Despite this sad and sorry history of inadequate federal oversight, I certainly hope the Markey/Blumenthal effort shakes out some information on the testing procedures companies are using to assess their self-driving vehicles– although I’m not holding my breath. In fact, to the extent that Congress has concerned itself with self-driving vehicles at all, the emphasis has been more on reducing corporate accountability, rather than on making sure companies hold themselves to transparency and safety standards.
Mandatory Arbitration and Self-Driving Vehicles
Even more important than this basic transparency issue is the extent to which self-driving car companies will be able to limit legal liability via mandatory arbitration clauses. The House last year passed legislation to exempt self-driving car companies from lawsuits, and instead require mandatory arbitration, according to CNN Tech, . A related measure, The , measure has been unanimously reported out of the Senate Commerce, Science, and Transportation Committee; the full Senate has yet to take action. If such legislation is passed, it would reduce the deterrent effect that possible lawsuits might have on self-driving car companies.
On the Senate side, there’s no unanimity on the mandatory arbitration issue; the Detroit Free Press reports seeking clarification on this issue in, . The ten are all Democrats and include Markey and Blumenthal.
Regular readers know that mandatory arbitration is a key priority for business interests that seek to escape legal liability. Companies include “voluntary” clauses in their contracts, and consumers or potential employees have no choice but to comply– if they want to avail themselves of the service, product, or job. Agreeing to mandatory arbitration means surrendering the ability to participate in litigation, such as class actions.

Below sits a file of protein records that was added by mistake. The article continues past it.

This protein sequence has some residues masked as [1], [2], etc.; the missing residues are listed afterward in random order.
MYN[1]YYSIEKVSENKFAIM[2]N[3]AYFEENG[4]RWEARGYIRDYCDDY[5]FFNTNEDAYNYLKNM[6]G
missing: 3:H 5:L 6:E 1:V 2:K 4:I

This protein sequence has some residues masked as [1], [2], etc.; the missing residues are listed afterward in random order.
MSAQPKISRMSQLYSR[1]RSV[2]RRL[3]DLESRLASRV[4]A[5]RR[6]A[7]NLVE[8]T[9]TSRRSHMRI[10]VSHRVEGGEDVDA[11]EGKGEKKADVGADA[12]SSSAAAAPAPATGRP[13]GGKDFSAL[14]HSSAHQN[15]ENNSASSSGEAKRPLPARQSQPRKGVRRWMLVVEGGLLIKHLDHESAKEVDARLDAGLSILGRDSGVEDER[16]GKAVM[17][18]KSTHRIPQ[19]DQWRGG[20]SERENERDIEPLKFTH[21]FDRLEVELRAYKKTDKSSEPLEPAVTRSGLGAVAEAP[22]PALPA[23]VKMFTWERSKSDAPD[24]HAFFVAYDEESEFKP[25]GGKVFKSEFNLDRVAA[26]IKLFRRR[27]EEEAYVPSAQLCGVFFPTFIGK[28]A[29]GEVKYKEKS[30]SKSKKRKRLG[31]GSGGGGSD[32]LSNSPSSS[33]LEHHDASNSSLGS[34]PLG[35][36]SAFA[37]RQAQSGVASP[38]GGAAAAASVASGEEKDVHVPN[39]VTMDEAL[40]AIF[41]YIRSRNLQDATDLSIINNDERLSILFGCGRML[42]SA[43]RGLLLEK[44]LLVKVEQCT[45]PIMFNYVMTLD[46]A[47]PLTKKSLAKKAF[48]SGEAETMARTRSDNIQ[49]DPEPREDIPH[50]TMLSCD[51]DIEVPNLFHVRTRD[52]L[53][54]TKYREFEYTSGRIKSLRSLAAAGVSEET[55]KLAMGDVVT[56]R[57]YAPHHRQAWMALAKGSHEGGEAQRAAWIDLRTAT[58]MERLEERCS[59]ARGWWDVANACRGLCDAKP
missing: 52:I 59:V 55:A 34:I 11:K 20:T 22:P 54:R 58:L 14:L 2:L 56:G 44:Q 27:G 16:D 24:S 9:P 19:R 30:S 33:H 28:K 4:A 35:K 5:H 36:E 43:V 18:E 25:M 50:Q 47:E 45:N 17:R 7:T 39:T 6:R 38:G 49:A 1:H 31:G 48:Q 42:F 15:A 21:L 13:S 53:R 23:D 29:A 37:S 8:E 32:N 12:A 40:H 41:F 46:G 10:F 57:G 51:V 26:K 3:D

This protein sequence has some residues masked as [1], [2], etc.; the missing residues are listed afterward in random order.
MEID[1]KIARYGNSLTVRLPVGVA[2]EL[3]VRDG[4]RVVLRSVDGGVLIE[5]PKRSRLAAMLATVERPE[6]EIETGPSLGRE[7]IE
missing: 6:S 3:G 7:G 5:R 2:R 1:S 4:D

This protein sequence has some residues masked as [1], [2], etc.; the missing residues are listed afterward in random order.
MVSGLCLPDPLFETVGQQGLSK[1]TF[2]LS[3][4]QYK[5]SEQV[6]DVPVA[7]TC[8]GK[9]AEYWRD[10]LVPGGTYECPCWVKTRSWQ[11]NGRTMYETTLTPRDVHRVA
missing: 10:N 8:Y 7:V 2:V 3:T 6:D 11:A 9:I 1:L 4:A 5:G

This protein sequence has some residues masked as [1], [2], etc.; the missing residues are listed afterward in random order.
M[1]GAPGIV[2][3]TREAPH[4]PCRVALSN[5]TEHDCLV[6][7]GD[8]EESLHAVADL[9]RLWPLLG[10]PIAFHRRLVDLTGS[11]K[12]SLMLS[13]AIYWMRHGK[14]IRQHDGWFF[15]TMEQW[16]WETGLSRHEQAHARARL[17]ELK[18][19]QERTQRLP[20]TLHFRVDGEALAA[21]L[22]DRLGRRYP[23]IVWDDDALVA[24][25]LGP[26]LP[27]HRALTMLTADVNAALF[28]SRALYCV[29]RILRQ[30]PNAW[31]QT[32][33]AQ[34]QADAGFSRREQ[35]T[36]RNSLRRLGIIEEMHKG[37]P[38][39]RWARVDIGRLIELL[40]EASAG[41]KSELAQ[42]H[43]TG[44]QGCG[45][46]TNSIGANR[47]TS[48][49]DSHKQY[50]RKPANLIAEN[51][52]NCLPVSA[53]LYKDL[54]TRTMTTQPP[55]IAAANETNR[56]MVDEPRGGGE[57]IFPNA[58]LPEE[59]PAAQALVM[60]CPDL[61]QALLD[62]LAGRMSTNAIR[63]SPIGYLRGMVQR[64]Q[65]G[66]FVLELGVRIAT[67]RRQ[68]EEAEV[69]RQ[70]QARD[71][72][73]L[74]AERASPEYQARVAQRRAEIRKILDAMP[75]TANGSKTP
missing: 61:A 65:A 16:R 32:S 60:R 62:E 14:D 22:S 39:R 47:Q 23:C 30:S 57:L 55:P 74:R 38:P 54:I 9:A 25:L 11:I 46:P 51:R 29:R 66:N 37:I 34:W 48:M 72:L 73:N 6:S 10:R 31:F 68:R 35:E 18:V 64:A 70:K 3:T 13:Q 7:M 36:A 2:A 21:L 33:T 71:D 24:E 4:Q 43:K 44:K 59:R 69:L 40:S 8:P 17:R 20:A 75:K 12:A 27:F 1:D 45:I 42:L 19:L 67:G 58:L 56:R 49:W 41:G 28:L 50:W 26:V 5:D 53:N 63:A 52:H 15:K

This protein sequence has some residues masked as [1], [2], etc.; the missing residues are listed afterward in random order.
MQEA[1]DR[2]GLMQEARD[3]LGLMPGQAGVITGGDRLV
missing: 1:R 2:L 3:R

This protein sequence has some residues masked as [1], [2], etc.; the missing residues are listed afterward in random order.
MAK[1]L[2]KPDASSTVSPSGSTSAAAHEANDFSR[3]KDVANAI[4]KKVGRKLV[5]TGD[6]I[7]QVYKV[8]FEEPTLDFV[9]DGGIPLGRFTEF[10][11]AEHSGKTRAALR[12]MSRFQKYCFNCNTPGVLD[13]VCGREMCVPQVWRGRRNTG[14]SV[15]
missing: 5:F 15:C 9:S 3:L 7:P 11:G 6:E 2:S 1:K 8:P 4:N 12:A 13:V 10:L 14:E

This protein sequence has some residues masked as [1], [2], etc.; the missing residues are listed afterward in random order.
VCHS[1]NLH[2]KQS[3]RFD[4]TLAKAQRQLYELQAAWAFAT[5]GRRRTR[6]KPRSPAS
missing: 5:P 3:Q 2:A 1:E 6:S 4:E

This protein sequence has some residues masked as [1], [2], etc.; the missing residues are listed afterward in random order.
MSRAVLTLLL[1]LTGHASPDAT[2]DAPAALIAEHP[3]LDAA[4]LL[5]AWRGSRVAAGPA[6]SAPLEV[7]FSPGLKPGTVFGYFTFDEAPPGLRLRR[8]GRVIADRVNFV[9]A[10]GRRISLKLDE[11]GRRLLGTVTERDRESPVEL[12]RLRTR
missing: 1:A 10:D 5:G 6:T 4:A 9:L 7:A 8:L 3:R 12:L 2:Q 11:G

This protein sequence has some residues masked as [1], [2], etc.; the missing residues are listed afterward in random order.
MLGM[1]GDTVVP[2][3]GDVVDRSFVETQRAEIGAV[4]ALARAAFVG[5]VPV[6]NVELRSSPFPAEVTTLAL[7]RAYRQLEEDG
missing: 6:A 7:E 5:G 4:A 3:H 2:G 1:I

The financial industry recently succeeded in invoking Congressional Review Act (CRA) procedures to overturn the Consumer Financial Protection Bureau’s ban on mandatory arbitration clauses in consumer financial contracts (as I discussed most recently here; the post links to my previous discussions of mandatory arbitration as well as the CRA). The United States Supreme Court has upheld such clauses in a string of cases, the most recent being this month’s , a 5-4 decision upholding such clauses in a major employment law ruling. In April, the Court added another Federal Arbitration Act case to next term’s docket, . The trend of these cases suggests that if Congress were to exempt self-driving companies from litigation, this use of mandatory arbitration clauses would be upheld (absent a major shift in the Court’s composition).
With legal challenges unlikely to overturn such clauses, the best hope– albeit, perhaps a forlorn one– is to fight such clauses at the political level. With self-driving vehicles, Ralph Nader– at 84 years old– is still on the case, according to CNN:
“Going back 50 years, I’ve never seen a more brazen attempt to escape the rule of safety law, and the role of the courts to be accessible to their victims,” longtime consumer advocate Ralph Nader told CNN. “With their unproven, secretive technology that’s fully hackable, the autonomous vehicle industry wants to close the door on federal safety protection and close the door to the court room.”
Will they succeed? On mandatory arbitration, alas, I hope the answer is no, but fear it will be yes.